Nov. 1, 2020
by Lin Sue Cooney
Family caregivers often feel overwhelmed, anxious and isolated while they are caring for a person with dementia. They want to keep their loved one at home for as long as possible but wonder how to make it all work. Thanks to a federal grant, Hospice of the Valley can now help these families at no charge.
The Administration for Community Living has awarded funds to 12 agencies nationwide to help families living with Alzheimer’s disease and other types of dementia. The three-year grant allows Hospice of the Valley to significantly expand its dementia support program, which provides home visits to help caregivers with education, emotional support, behavior management strategies, medications, respite, placement options and living wills. Families also have 24/7 phone support with a Hospice of the Valley nurse, social worker or medical director Dr. Gillian Hamilton.
“We are absolutely thrilled to be able to help more families who so desperately need this support,” Hamilton says. “Dementia is a vulnerable and challenging journey and no one should travel it alone.”
This program serves those at any stage and with any type of dementia, and — equally important — their family caregivers.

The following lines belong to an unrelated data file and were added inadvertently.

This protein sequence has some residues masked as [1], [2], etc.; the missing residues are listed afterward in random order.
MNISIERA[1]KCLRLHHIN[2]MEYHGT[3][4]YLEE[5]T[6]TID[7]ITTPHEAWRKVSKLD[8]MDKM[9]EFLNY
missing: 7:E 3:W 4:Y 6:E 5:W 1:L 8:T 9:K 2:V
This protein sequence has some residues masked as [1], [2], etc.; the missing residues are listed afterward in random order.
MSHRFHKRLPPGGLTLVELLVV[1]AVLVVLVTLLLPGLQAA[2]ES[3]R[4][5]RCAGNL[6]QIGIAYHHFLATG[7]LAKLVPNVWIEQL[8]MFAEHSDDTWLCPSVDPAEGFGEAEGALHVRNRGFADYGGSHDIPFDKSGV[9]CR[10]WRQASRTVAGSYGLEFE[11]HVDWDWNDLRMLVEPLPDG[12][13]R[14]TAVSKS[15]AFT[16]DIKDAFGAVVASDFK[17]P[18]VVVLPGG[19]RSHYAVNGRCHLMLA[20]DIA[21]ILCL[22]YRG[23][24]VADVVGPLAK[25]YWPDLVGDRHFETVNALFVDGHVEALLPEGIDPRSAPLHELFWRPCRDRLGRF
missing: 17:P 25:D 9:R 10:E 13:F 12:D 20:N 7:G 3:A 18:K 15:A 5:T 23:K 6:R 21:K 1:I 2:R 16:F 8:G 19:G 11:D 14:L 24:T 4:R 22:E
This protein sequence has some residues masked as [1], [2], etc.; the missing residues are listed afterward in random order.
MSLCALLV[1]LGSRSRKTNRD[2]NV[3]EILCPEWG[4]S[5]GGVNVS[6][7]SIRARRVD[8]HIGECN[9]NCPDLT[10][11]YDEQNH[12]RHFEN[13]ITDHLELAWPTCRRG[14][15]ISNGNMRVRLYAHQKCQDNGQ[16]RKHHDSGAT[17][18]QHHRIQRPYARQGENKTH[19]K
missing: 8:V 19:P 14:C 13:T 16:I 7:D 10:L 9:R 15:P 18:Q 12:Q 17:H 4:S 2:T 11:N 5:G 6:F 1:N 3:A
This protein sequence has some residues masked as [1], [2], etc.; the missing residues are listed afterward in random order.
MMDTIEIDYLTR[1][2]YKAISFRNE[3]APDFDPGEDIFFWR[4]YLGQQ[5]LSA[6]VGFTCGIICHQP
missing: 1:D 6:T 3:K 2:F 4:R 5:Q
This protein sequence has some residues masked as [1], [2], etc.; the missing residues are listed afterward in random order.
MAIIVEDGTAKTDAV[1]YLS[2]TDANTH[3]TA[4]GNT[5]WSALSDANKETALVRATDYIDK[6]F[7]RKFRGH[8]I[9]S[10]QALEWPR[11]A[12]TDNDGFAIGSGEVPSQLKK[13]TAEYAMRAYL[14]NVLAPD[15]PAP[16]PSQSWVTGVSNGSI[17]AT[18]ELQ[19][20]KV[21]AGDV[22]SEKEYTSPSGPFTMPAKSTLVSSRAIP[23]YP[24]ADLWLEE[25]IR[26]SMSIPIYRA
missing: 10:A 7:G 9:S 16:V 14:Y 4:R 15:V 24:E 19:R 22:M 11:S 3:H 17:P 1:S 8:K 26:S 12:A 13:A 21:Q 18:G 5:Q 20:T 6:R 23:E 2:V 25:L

“I don’t know what I would do without this kind of support,” confides Christiane Cole, who is caring for her husband Muryl. “I have a whole team of people helping me understand what to do as my husband’s dementia progresses. But they also take care of me, so I don’t feel so alone.”
Hospice of the Valley’s commitment to superb dementia care also can be seen in Phoenix, where a comprehensive campus is now under construction to provide full-spectrum services to those with early, moderate and advanced dementia. Offering assisted living, an inpatient unit, intergenerational adult and childcare centers and an education center, this unique facility will serve as a community resource for families struggling to cope with the challenges of dementia.
“Our goal is to help those with Alzheimer’s disease and related dementias and their caregivers live at home with high quality of life,” says Executive Director Debbie Shumway. “This campus and this grant will help so many families achieve that with confidence and peace of mind.”
The grant also allows Hospice of the Valley to deepen collaborations with a number of local organizations to create programs with a special focus on people with dementia living alone; those with distressed behaviors; and those with developmental disabilities like Down syndrome, who may develop Alzheimer’s at an early age. These partners include: the Alzheimer’s Association, Dementia Caregiver Alliance, Duet: Partners In Health and Aging, Senior Adult Independent Living Program, Tempe Fire Medical Rescue, University of Arizona Sonoran Center for Excellence in Disabilities, and Valleylife. It also provides funding to train a dementia-capable workforce to better serve the rapidly rising number of people who will be diagnosed — a 43% increase in Arizona by 2025.